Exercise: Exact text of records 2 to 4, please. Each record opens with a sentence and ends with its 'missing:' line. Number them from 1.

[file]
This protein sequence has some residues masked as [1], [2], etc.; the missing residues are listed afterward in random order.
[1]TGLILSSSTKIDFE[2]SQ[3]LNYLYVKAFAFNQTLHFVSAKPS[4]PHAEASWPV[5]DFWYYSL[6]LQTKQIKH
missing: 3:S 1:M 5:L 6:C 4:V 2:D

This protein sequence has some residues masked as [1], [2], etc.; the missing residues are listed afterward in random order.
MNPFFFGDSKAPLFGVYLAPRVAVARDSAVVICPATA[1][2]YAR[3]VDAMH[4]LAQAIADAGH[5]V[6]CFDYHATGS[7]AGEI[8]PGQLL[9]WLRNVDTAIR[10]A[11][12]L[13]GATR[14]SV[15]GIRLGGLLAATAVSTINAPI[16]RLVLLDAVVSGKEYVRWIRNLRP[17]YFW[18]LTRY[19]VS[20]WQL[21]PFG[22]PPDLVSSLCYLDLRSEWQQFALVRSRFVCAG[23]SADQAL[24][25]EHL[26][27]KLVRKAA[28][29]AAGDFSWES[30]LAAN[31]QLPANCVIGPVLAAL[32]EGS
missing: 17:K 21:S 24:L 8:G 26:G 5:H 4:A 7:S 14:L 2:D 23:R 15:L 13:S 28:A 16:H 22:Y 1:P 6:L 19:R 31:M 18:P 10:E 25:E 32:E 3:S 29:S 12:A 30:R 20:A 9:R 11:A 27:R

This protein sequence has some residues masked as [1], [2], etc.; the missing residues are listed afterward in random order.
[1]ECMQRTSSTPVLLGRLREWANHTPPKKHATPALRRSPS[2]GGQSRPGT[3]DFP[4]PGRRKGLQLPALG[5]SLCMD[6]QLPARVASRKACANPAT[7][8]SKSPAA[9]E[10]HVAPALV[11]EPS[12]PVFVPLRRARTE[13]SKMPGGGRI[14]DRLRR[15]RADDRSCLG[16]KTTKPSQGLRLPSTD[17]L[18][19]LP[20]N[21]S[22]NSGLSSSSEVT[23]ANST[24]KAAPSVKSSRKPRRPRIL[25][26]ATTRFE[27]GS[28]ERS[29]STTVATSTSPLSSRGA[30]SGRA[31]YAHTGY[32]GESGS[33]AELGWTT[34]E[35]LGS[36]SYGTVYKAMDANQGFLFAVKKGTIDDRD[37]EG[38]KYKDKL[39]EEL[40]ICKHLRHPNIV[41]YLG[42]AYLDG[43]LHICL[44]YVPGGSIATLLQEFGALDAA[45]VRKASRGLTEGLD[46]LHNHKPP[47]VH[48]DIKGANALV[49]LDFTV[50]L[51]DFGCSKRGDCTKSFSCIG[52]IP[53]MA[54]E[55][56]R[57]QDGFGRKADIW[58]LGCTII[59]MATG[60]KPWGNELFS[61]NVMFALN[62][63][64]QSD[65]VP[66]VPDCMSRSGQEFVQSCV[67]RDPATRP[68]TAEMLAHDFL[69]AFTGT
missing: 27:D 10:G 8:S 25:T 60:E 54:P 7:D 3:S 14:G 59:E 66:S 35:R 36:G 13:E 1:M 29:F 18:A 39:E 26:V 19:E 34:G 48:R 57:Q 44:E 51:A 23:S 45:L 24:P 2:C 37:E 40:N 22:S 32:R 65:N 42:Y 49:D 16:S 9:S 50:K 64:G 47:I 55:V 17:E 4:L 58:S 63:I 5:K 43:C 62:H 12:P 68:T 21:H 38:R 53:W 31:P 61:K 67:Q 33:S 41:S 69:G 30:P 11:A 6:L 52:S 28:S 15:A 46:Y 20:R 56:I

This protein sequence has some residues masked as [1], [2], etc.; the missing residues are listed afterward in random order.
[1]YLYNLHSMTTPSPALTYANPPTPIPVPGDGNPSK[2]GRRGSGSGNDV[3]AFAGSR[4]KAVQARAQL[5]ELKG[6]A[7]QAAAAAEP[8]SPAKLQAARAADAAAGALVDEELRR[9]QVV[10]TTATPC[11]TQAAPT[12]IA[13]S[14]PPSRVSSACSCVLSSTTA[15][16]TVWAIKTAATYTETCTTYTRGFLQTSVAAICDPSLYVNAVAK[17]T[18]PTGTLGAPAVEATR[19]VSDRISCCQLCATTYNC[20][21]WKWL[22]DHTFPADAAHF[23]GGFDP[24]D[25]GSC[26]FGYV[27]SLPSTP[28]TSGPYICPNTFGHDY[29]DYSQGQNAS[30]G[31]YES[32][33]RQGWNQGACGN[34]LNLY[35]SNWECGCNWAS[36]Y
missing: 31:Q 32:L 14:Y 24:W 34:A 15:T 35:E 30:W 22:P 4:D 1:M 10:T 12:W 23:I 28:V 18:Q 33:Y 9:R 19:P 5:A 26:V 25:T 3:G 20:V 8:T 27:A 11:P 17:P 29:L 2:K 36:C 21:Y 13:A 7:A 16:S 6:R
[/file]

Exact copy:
This protein sequence has some residues masked as [1], [2], etc.; the missing residues are listed afterward in random order.
MNPFFFGDSKAPLFGVYLAPRVAVARDSAVVICPATA[1][2]YAR[3]VDAMH[4]LAQAIADAGH[5]V[6]CFDYHATGS[7]AGEI[8]PGQLL[9]WLRNVDTAIR[10]A[11][12]L[13]GATR[14]SV[15]GIRLGGLLAATAVSTINAPI[16]RLVLLDAVVSGKEYVRWIRNLRP[17]YFW[18]LTRY[19]VS[20]WQL[21]PFG[22]PPDLVSSLCYLDLRSEWQQFALVRSRFVCAG[23]SADQAL[24][25]EHL[26][27]KLVRKAA[28][29]AAGDFSWES[30]LAAN[31]QLPANCVIGPVLAAL[32]EGS
missing: 17:K 21:S 24:L 8:G 26:G 5:H 4:A 7:S 14:L 2:D 23:R 15:L 13:S 28:A 16:H 22:Y 1:P 6:L 19:R 31:M 18:P 10:E 25:E 32:E 3:S 29:S 12:A 30:R 20:A 9:R 11:A 27:R

This protein sequence has some residues masked as [1], [2], etc.; the missing residues are listed afterward in random order.
[1]ECMQRTSSTPVLLGRLREWANHTPPKKHATPALRRSPS[2]GGQSRPGT[3]DFP[4]PGRRKGLQLPALG[5]SLCMD[6]QLPARVASRKACANPAT[7][8]SKSPAA[9]E[10]HVAPALV[11]EPS[12]PVFVPLRRARTE[13]SKMPGGGRI[14]DRLRR[15]RADDRSCLG[16]KTTKPSQGLRLPSTD[17]L[18][19]LP[20]N[21]S[22]NSGLSSSSEVT[23]ANST[24]KAAPSVKSSRKPRRPRIL[25][26]ATTRFE[27]GS[28]ERS[29]STTVATSTSPLSSRGA[30]SGRA[31]YAHTGY[32]GESGS[33]AELGWTT[34]E[35]LGS[36]SYGTVYKAMDANQGFLFAVKKGTIDDRD[37]EG[38]KYKDKL[39]EEL[40]ICKHLRHPNIV[41]YLG[42]AYLDG[43]LHICL[44]YVPGGSIATLLQEFGALDAA[45]VRKASRGLTEGLD[46]LHNHKPP[47]VH[48]DIKGANALV[49]LDFTV[50]L[51]DFGCSKRGDCTKSFSCIG[52]IP[53]MA[54]E[55][56]R[57]QDGFGRKADIW[58]LGCTII[59]MATG[60]KPWGNELFS[61]NVMFALN[62][63][64]QSD[65]VP[66]VPDCMSRSGQEFVQSCV[67]RDPATRP[68]TAEMLAHDFL[69]AFTGT
missing: 27:D 10:G 8:S 25:T 60:E 54:P 7:D 3:S 14:G 59:E 66:S 35:R 36:G 13:E 1:M 29:F 18:A 39:E 26:V 19:E 34:G 48:R 57:Q 44:E 51:A 23:S 45:L 24:P 2:C 37:E 40:N 22:S 32:R 65:N 42:Y 49:D 16:S 9:S 50:K 64:G 47:I 55:V 17:E 4:L 58:S 63:I 5:K 43:C 62:H 12:P 68:T 21:H 38:R 53:W 31:P 61:K 67:Q 33:S 41:S 69:G 30:P 11:A 6:L 52:S 28:S 15:A 46:Y 20:R 56:I

This protein sequence has some residues masked as [1], [2], etc.; the missing residues are listed afterward in random order.
[1]YLYNLHSMTTPSPALTYANPPTPIPVPGDGNPSK[2]GRRGSGSGNDV[3]AFAGSR[4]KAVQARAQL[5]ELKG[6]A[7]QAAAAAEP[8]SPAKLQAARAADAAAGALVDEELRR[9]QVV[10]TTATPC[11]TQAAPT[12]IA[13]S[14]PPSRVSSACSCVLSSTTA[15][16]TVWAIKTAATYTETCTTYTRGFLQTSVAAICDPSLYVNAVAK[17]T[18]PTGTLGAPAVEATR[19]VSDRISCCQLCATTYNC[20][21]WKWL[22]DHTFPADAAHF[23]GGFDP[24]D[25]GSC[26]FGYV[27]SLPSTP[28]TSGPYICPNTFGHDY[29]DYSQGQNAS[30]G[31]YES[32][33]RQGWNQGACGN[34]LNLY[35]SNWECGCNWAS[36]Y
missing: 31:Q 32:L 14:Y 24:W 34:A 15:T 35:E 30:W 22:P 4:D 1:M 10:T 12:W 23:I 28:V 18:Q 33:Y 9:R 19:P 5:A 26:V 25:T 3:G 20:V 8:T 27:A 11:P 17:P 29:L 2:K 36:C 21:Y 13:A 7:A 16:S 6:R